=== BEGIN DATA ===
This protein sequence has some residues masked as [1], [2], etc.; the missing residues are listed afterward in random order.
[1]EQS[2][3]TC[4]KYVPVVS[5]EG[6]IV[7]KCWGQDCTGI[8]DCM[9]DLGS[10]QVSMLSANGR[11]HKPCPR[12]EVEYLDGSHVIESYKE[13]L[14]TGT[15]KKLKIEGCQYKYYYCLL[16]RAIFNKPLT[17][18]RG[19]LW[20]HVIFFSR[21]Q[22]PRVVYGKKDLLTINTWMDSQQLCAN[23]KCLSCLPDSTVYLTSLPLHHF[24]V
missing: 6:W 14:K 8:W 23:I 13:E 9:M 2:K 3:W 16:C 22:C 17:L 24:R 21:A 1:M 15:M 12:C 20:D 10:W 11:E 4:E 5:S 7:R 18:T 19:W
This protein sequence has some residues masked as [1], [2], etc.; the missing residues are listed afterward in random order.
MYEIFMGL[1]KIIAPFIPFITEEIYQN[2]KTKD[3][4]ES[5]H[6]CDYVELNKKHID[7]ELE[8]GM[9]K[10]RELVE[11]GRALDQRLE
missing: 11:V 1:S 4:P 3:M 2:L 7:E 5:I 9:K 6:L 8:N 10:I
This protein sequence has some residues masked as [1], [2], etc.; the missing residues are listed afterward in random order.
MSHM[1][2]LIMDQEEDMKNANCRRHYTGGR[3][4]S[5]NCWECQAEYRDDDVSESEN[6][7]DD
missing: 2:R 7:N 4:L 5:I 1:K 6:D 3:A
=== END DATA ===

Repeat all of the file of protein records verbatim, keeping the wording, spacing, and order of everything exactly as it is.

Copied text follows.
This protein sequence has some residues masked as [1], [2], etc.; the missing residues are listed afterward in random order.
[1]EQS[2][3]TC[4]KYVPVVS[5]EG[6]IV[7]KCWGQDCTGI[8]DCM[9]DLGS[10]QVSMLSANGR[11]HKPCPR[12]EVEYLDGSHVIESYKE[13]L[14]TGT[15]KKLKIEGCQYKYYYCLL[16]RAIFNKPLT[17][18]RG[19]LW[20]HVIFFSR[21]Q[22]PRVVYGKKDLLTINTWMDSQQLCAN[23]KCLSCLPDSTVYLTSLPLHHF[24]V
missing: 6:W 14:K 8:W 23:I 13:E 9:M 2:K 3:W 16:C 22:C 17:L 24:R 21:A 1:M 15:M 12:C 20:D 10:W 11:E 4:E 5:S 7:R 18:T 19:W
This protein sequence has some residues masked as [1], [2], etc.; the missing residues are listed afterward in random order.
MYEIFMGL[1]KIIAPFIPFITEEIYQN[2]KTKD[3][4]ES[5]H[6]CDYVELNKKHID[7]ELE[8]GM[9]K[10]RELVE[11]GRALDQRLE
missing: 11:V 1:S 4:P 3:M 2:L 7:E 5:I 9:K 6:L 8:N 10:I
This protein sequence has some residues masked as [1], [2], etc.; the missing residues are listed afterward in random order.
MSHM[1][2]LIMDQEEDMKNANCRRHYTGGR[3][4]S[5]NCWECQAEYRDDDVSESEN[6][7]DD
missing: 2:R 7:N 4:L 5:I 1:K 6:D 3:A